LACOOCHEE — When leaders snipped the ribbon on a 16,000-square-foot community center in January, Roger Kaminski said the prayer.
To those attending, it seemed only natural that Mr. Kaminski, who had lived in the area for years with his wife and Lacoochee native, Marion, would be the one to do that.
"They had a passion for the community," said Mark Springer, a close friend. "With it being so impoverished they were always trying to improve it."
On Thursday, Mr. Kaminski, who had operated a Christian coffeehouse in the area for nearly 10 years, organized countless cleanups and rallied residents to the cause of bettering their community, died at Florida Hospital Zephyrhills. He was 61.
Friends said he had begun to feel ill about a month earlier.
"We expected him to pull out of this," Springer said.
News of his death sent shock waves through the tiny community.
"He touched so many lives as a teacher, volunteer, mentor and friend," Michelle Miller, who works for Pasco County government, posted on Mr. Kaminski's Facebook page. "Multiple generations of people have been impacted by his commitment to his community."
Miller had worked closely with Mr. Kaminiski and the community to secure a $300,000 federal grant to build the community center and revitalize the area.
Mr. Kaminski was delighted with the progress, friends said. But he was also making his own positive difference years before, when Lacoochee was "the forgotten part of the county," Springer said.
Shortly after a local teen fatally shot Pasco Sheriff's Lt. Charles "Bo" Harrison outside a nightclub in 2003, Mr. Kaminski and his wife, along with two other couples, opened the Christian Edge, a coffeehouse near the nightclub. Most Saturday nights it was packed as bands banged out Christian rock, gospel and rap. Many times, Mr. Kaminski, who sang and played guitar, accordion, harmonica, harp and cello, was on the stage.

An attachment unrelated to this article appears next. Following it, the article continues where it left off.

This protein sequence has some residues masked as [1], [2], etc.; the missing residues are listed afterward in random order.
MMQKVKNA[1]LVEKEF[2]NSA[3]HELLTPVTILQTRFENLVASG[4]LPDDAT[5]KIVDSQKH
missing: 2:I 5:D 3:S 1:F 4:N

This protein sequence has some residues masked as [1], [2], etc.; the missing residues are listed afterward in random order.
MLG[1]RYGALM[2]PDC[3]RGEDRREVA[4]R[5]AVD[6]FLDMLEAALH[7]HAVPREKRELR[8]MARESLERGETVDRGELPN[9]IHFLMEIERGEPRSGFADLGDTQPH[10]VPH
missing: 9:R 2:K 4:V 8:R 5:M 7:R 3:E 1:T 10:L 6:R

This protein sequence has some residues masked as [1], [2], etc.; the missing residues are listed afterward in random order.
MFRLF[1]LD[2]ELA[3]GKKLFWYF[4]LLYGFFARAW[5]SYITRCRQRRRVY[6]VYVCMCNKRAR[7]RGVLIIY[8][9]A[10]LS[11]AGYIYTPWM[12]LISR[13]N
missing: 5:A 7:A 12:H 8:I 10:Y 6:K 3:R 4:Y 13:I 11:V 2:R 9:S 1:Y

"The main thing we want to do is bring people together," Mr. Kaminski told the then-St. Petersburg Times in 2004. "People who have lived here all their lives could come in, start up a conversation with someone they don't know, and all of a sudden, they find out all these things they have in common."
Mr. Kaminski came to the area in 1973 from Lemont, Ill. He worked about 35 years for the Pasco County School District as a media supervisor. In 1997, he married the former Marion Durden, a Lacoochee Elementary School teacher. He even changed his middle name to Durden in the interest of unity.
Richard Riley, a friend and fellow member of the revitalization group, said the coffeehouse "was always inclusive and welcoming to people of all faiths and ethnic origins."
During a 2012 bus tour of the area, when others gawked at "the worst house in Lacoochee," Mr. Kaminski did more than just look out the window. He organized a group to refurbish it.
Friends say that was typical.
"I never thought of it before, but I realize that he was my best friend," Riley said. "I wish I had told him that."